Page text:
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A snow and icy landscape with a clear blue sky

Scientists – including one of Durham’s leading glaciologists - and several countries highly vulnerable to climate change have warned that key global temperature goals might be too high.

The Ambition on Melting Ice (AMI) group of countries and researchers say the most recent science looking at the world’s ice sheets, glaciers and permafrost indicates that a global temperature rise of 2°C above pre-industrial levels is too high to prevent devastating and irreversible impacts of climate change.

This was the upper limit set by world leaders in 2015 under the Paris Agreement on climate change.

The group also warns that even the lower 1.5°C limit agreed in Paris could be too high and has called for greater cuts in greenhouse gas emissions.

Bonn Climate Change Conference

The AMI group met with other interested governments and stakeholders ahead of the Bonn Climate Change Conference where countries are finalising the first evaluation of the Paris climate agreement pledges.

Durham’s Professor Chris Stokes – who recently led research looking at how the worst effects of global warming on the giant East Antarctic Ice Sheet might be avoided if temperature rises stay below the 2°C limit – addressed the event.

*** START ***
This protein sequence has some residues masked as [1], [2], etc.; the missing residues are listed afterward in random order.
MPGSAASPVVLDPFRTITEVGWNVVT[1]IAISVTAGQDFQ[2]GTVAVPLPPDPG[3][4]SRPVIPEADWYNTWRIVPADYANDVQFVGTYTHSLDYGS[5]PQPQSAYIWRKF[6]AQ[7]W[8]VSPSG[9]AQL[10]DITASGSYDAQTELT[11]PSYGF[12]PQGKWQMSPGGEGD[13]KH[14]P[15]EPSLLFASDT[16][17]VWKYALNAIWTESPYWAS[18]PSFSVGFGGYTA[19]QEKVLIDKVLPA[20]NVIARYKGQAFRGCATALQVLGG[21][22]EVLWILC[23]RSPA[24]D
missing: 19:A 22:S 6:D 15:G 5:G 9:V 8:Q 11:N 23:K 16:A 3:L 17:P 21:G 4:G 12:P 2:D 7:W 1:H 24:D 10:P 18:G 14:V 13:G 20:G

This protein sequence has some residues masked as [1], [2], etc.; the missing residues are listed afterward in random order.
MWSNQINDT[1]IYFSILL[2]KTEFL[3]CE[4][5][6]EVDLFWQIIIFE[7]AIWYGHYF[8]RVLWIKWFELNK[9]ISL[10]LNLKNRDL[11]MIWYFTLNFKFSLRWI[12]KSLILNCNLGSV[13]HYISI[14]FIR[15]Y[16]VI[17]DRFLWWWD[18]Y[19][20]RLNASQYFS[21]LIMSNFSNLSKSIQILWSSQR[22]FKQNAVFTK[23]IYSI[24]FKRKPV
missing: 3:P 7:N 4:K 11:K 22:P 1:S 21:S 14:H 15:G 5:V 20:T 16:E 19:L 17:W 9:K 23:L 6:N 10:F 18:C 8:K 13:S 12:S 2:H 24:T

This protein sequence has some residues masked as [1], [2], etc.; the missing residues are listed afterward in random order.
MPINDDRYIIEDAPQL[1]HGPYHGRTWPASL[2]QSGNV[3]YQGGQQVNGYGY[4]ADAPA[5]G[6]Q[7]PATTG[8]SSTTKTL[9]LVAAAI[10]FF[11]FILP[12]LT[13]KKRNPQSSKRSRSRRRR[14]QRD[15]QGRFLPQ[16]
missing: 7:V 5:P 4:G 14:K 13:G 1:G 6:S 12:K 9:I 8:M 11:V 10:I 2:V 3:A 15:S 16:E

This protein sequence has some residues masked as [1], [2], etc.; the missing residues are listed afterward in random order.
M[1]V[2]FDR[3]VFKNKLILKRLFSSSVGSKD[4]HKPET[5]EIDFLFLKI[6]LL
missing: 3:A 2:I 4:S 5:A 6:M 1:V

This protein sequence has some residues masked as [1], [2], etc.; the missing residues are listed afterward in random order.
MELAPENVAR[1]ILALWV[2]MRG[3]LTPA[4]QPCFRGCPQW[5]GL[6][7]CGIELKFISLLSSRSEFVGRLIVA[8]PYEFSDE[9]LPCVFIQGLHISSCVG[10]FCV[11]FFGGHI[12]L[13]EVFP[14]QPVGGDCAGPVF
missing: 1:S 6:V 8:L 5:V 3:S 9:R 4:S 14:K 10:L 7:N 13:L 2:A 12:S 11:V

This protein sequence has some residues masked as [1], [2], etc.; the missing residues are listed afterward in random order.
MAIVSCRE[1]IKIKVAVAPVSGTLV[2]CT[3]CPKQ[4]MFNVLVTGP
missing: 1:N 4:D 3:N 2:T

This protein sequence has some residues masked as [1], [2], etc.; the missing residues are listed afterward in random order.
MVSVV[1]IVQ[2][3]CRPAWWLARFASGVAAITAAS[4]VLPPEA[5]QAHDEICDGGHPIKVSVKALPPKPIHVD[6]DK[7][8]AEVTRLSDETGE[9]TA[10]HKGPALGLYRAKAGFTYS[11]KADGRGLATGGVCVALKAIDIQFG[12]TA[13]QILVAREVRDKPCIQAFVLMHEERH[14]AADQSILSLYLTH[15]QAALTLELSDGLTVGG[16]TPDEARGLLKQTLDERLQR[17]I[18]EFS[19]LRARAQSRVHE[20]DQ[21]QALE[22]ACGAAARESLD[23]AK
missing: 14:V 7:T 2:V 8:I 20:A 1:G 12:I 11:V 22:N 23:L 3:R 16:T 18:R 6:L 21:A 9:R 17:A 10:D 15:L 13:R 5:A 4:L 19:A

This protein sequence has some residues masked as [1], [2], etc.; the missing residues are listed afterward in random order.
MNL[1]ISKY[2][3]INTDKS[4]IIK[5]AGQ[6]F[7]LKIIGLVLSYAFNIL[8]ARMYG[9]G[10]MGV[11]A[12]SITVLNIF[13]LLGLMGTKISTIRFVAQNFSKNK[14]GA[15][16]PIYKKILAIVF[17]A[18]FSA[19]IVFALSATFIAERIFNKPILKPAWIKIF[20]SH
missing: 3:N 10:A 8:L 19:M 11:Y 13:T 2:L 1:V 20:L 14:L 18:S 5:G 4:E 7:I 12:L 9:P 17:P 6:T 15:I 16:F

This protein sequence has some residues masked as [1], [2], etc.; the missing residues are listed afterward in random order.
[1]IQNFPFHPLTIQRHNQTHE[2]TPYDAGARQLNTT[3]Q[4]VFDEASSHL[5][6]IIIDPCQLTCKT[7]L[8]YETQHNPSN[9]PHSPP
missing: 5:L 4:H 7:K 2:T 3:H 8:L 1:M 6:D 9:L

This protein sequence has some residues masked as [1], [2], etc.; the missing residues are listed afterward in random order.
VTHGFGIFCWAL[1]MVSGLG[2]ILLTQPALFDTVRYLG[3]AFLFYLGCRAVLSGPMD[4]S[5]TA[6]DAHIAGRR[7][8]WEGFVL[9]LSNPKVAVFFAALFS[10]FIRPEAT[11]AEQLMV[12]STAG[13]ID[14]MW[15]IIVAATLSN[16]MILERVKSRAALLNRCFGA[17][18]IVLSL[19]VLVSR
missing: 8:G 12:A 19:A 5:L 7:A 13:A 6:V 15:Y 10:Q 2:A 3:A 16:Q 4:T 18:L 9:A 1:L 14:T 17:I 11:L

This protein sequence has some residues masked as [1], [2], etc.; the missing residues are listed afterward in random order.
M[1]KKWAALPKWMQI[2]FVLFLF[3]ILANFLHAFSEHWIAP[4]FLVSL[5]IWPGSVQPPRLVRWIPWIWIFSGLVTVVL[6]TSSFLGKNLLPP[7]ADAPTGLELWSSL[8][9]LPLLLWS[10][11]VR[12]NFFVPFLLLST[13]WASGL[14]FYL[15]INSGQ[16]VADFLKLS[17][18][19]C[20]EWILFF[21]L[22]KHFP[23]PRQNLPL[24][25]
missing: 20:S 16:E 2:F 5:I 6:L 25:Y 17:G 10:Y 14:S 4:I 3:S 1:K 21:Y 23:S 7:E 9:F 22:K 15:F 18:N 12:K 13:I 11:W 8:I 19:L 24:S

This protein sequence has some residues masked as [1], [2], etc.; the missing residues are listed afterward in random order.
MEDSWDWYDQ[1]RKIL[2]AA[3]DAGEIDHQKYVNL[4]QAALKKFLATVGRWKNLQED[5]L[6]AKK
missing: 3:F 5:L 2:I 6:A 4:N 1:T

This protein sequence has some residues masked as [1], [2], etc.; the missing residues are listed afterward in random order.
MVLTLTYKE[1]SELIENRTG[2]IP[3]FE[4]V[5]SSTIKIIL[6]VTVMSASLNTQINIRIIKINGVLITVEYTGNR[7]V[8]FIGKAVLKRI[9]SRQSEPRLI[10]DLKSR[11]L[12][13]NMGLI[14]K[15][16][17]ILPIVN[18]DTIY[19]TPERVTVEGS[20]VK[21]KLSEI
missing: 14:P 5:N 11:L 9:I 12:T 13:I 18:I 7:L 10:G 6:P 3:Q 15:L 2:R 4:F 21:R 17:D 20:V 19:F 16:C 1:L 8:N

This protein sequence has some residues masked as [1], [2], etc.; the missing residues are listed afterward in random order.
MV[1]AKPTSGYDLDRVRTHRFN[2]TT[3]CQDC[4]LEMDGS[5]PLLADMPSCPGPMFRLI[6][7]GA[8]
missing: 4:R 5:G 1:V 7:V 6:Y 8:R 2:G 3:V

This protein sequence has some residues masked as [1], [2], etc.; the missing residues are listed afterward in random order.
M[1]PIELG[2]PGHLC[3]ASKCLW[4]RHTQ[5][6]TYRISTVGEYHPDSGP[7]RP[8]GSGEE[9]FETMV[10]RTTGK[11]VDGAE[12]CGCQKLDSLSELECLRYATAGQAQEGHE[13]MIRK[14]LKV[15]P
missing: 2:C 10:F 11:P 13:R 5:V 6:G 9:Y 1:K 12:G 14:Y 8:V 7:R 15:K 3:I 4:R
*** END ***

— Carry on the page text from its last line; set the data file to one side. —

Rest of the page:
“On the edge of a cliff”

Professor Stokes said: “We are on the edge of a cliff.

“The latest science over the last two to three years tells us the threshold beyond which ice loss from the Antarctic will become irreversible over centuries to millennia is much lower than we thought.

“If we keep on as we are now, we could trigger runaway feedbacks within the next few decades, with sea level rise from ice sheets accelerating much, much faster than we feared.”

The Intergovernmental Panel on Climate Change (IPCC) says up to 3.5 billion people live in regions highly vulnerable to even moderate sea level rise from ice sheets or at least seasonally dependent on water from glaciers and snow.

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Banner image: A field camp on the surface of the East Antarctic Ice Sheet, Princess Elizabeth Land (photograph: Nerilie Abram).